Major changes consistent with the fingerprint of global warming have been reported for nearly every ecosystem on earth. Recently, studies have moved beyond correlation-based inference to demonstrate mechanistic links between warming and biological responses, particularly in regions experiencing rapid change. However, the assessment of climate change impacts and development of adaptation options that humans can undertake are at the earliest stages, particularly for marine systems. Here, we use trends in ocean temperature to characterize regions that can act as natural laboratories or focal points for early learning. These discrete marine ‘hotspots’, where ocean warming is fastest, were identified based on 50 years of historical sea surface temperature data. Persistence of these hotspots into the future was evaluated using global climate models. This analysis provides insights and a starting point for scientists aiming to identify key regions of concern with regard to ocean warming, and illustrates a potential approach for considering additional physical drivers of change such as ocean pH or oxygenation. We found that some hotspot regions were of particular concern due to other non-climate stressors. For instance, many of the marine hotspots occur where human dependence on marine resources is greatest, such as south-east Asia and western Africa, and are therefore of critical consideration in the context of food security. Intensive study and development of comprehensive inter-disciplinary networks based on the hotspot regions identified here will allow earliest testing of management and adaptation pathways, facilitating rapid global learning and implementation of adaptation options to cope with future change.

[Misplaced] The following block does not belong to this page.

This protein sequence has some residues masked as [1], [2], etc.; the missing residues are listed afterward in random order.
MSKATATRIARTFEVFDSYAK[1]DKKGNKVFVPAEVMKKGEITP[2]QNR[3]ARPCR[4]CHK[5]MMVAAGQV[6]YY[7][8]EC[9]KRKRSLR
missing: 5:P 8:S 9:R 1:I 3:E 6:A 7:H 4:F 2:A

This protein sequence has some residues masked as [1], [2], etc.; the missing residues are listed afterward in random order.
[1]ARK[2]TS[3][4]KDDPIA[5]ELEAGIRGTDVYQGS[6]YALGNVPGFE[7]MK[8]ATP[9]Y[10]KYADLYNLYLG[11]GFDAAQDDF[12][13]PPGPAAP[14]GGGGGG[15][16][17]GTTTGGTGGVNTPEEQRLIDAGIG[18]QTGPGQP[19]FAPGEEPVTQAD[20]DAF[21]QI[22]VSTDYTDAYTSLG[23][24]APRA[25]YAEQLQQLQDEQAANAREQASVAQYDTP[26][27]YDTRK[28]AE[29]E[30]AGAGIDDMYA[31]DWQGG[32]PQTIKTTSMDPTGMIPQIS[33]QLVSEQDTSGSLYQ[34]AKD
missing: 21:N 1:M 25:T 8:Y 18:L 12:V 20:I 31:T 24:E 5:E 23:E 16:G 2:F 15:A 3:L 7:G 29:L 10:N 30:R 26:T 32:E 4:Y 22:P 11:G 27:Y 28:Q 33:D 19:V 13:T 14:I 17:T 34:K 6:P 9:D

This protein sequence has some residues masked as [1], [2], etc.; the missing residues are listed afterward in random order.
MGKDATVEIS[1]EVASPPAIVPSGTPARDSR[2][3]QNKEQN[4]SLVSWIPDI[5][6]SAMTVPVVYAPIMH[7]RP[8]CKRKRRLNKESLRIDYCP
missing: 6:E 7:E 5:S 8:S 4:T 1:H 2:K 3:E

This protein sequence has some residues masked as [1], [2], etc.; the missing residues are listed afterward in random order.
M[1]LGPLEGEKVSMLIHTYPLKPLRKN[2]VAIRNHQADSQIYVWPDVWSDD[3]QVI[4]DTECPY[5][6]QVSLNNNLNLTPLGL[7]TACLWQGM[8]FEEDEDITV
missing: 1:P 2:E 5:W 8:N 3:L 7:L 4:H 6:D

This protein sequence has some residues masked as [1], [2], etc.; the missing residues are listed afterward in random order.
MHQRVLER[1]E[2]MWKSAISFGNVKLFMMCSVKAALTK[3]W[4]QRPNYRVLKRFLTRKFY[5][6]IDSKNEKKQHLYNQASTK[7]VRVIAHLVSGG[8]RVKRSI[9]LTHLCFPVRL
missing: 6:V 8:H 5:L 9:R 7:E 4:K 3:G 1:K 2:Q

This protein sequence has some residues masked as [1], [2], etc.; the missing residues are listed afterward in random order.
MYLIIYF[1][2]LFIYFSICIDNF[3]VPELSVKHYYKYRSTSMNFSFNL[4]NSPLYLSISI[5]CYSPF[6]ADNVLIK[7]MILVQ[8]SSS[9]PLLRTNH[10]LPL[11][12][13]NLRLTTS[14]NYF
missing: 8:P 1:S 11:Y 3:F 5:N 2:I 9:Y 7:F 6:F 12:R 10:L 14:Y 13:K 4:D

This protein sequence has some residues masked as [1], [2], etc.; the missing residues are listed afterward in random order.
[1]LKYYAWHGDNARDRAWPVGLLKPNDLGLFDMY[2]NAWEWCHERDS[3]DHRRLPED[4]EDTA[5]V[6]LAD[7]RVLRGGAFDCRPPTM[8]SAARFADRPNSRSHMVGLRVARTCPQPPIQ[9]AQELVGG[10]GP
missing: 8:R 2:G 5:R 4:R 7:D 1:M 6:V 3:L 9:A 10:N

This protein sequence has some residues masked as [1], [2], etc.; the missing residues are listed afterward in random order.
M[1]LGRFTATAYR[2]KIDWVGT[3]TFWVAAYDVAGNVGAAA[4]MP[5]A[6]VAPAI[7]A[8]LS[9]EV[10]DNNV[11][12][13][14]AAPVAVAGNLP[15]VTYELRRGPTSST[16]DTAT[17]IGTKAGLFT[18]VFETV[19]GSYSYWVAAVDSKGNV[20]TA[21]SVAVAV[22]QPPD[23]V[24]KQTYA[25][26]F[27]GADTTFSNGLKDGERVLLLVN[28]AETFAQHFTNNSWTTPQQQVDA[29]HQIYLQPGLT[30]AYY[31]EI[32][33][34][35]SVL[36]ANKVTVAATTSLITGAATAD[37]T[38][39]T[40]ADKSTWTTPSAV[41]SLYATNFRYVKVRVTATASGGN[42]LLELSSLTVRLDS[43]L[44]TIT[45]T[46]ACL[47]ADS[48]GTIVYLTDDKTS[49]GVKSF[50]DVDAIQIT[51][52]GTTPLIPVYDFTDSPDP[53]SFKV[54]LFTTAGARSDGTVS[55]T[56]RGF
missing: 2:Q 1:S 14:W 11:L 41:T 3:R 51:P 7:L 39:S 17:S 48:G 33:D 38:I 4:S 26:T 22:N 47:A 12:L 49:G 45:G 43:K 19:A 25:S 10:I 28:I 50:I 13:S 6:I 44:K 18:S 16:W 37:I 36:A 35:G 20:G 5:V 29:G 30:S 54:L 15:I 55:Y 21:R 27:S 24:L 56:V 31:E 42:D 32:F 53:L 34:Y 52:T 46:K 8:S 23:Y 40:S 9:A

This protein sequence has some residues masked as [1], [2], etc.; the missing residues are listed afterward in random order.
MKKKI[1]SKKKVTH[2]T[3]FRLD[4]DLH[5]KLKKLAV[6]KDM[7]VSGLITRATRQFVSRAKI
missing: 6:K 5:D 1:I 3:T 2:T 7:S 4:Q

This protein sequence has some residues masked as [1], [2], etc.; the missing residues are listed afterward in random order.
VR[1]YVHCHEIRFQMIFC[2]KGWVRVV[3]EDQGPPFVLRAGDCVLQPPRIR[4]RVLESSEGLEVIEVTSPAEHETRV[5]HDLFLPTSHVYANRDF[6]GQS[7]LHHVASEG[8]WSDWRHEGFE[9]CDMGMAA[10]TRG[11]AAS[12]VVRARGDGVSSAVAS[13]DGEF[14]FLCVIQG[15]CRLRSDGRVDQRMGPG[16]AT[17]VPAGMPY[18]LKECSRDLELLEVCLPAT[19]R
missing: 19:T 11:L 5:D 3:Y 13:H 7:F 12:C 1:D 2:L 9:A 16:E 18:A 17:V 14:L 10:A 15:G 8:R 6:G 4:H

Reviews in Fish Biology and Fisheries – Springer Journals
Published: Sep 24, 2013
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